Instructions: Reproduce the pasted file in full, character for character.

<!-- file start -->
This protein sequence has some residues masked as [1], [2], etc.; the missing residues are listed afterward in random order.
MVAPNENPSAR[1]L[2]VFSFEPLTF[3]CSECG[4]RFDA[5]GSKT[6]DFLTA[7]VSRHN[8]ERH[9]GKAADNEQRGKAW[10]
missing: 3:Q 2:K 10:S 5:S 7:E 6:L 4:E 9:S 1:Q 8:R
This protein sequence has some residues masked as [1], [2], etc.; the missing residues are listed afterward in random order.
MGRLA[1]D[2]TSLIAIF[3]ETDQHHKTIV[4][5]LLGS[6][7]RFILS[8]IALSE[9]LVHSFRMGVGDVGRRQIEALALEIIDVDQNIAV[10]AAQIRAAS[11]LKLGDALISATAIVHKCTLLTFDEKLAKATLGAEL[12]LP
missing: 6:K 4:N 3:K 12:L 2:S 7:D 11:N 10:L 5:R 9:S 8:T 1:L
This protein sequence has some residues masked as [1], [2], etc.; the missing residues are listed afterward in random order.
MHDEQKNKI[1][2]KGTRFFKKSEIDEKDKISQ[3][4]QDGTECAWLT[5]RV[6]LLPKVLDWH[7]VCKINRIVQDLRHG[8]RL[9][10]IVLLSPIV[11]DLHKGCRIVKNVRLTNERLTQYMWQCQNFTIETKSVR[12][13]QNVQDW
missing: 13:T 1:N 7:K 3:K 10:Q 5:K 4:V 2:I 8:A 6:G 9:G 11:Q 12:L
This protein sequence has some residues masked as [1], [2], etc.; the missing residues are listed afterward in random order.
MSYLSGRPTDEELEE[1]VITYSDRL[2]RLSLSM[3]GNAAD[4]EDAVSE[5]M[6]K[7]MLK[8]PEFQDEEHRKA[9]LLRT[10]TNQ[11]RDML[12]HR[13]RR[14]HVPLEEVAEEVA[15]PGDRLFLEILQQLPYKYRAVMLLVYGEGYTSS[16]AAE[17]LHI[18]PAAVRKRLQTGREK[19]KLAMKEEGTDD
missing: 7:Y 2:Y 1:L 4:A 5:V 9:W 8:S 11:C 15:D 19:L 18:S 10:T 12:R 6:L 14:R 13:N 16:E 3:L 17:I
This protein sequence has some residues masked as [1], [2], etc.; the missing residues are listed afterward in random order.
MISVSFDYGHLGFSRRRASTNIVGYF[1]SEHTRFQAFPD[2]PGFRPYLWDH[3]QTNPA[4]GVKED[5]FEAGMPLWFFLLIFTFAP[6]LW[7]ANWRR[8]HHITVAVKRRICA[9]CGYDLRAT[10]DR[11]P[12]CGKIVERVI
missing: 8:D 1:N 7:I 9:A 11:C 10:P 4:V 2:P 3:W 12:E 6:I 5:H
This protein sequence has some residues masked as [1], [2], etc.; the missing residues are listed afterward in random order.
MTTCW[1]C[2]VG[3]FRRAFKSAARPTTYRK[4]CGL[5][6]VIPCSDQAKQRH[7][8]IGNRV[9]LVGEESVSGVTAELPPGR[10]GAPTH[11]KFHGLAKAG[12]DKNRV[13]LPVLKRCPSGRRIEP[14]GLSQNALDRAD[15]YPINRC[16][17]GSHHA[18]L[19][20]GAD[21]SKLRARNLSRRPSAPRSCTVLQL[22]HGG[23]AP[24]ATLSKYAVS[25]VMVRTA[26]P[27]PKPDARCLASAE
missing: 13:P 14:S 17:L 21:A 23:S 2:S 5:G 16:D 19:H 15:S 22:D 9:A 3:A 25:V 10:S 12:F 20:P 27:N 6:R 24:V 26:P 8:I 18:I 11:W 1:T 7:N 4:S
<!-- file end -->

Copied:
This protein sequence has some residues masked as [1], [2], etc.; the missing residues are listed afterward in random order.
MVAPNENPSAR[1]L[2]VFSFEPLTF[3]CSECG[4]RFDA[5]GSKT[6]DFLTA[7]VSRHN[8]ERH[9]GKAADNEQRGKAW[10]
missing: 3:Q 2:K 10:S 5:S 7:E 6:L 4:E 9:S 1:Q 8:R
This protein sequence has some residues masked as [1], [2], etc.; the missing residues are listed afterward in random order.
MGRLA[1]D[2]TSLIAIF[3]ETDQHHKTIV[4][5]LLGS[6][7]RFILS[8]IALSE[9]LVHSFRMGVGDVGRRQIEALALEIIDVDQNIAV[10]AAQIRAAS[11]LKLGDALISATAIVHKCTLLTFDEKLAKATLGAEL[12]LP
missing: 6:K 4:N 3:K 12:L 2:S 7:D 11:N 10:L 5:R 9:S 8:T 1:L
This protein sequence has some residues masked as [1], [2], etc.; the missing residues are listed afterward in random order.
MHDEQKNKI[1][2]KGTRFFKKSEIDEKDKISQ[3][4]QDGTECAWLT[5]RV[6]LLPKVLDWH[7]VCKINRIVQDLRHG[8]RL[9][10]IVLLSPIV[11]DLHKGCRIVKNVRLTNERLTQYMWQCQNFTIETKSVR[12][13]QNVQDW
missing: 13:T 1:N 7:K 3:K 10:Q 5:K 4:V 2:I 8:A 6:G 9:G 11:Q 12:L
This protein sequence has some residues masked as [1], [2], etc.; the missing residues are listed afterward in random order.
MSYLSGRPTDEELEE[1]VITYSDRL[2]RLSLSM[3]GNAAD[4]EDAVSE[5]M[6]K[7]MLK[8]PEFQDEEHRKA[9]LLRT[10]TNQ[11]RDML[12]HR[13]RR[14]HVPLEEVAEEVA[15]PGDRLFLEILQQLPYKYRAVMLLVYGEGYTSS[16]AAE[17]LHI[18]PAAVRKRLQTGREK[19]KLAMKEEGTDD
missing: 7:Y 2:Y 1:L 4:A 5:V 9:W 8:S 11:C 15:D 19:L 18:S 10:T 12:R 6:L 14:R 13:N 16:E 3:L 17:I
This protein sequence has some residues masked as [1], [2], etc.; the missing residues are listed afterward in random order.
MISVSFDYGHLGFSRRRASTNIVGYF[1]SEHTRFQAFPD[2]PGFRPYLWDH[3]QTNPA[4]GVKED[5]FEAGMPLWFFLLIFTFAP[6]LW[7]ANWRR[8]HHITVAVKRRICA[9]CGYDLRAT[10]DR[11]P[12]CGKIVERVI
missing: 8:D 1:N 7:I 9:A 11:C 10:P 4:V 2:P 3:W 12:E 6:I 5:H
This protein sequence has some residues masked as [1], [2], etc.; the missing residues are listed afterward in random order.
MTTCW[1]C[2]VG[3]FRRAFKSAARPTTYRK[4]CGL[5][6]VIPCSDQAKQRH[7][8]IGNRV[9]LVGEESVSGVTAELPPGR[10]GAPTH[11]KFHGLAKAG[12]DKNRV[13]LPVLKRCPSGRRIEP[14]GLSQNALDRAD[15]YPINRC[16][17]GSHHA[18]L[19][20]GAD[21]SKLRARNLSRRPSAPRSCTVLQL[22]HGG[23]AP[24]ATLSKYAVS[25]VMVRTA[26]P[27]PKPDARCLASAE
missing: 13:P 14:S 17:L 21:A 23:S 2:S 5:G 16:D 19:H 15:S 22:D 9:A 3:A 25:V 10:S 12:F 20:P 27:N 6:R 24:V 26:P 8:I 18:I 11:W 1:T 7:N 4:S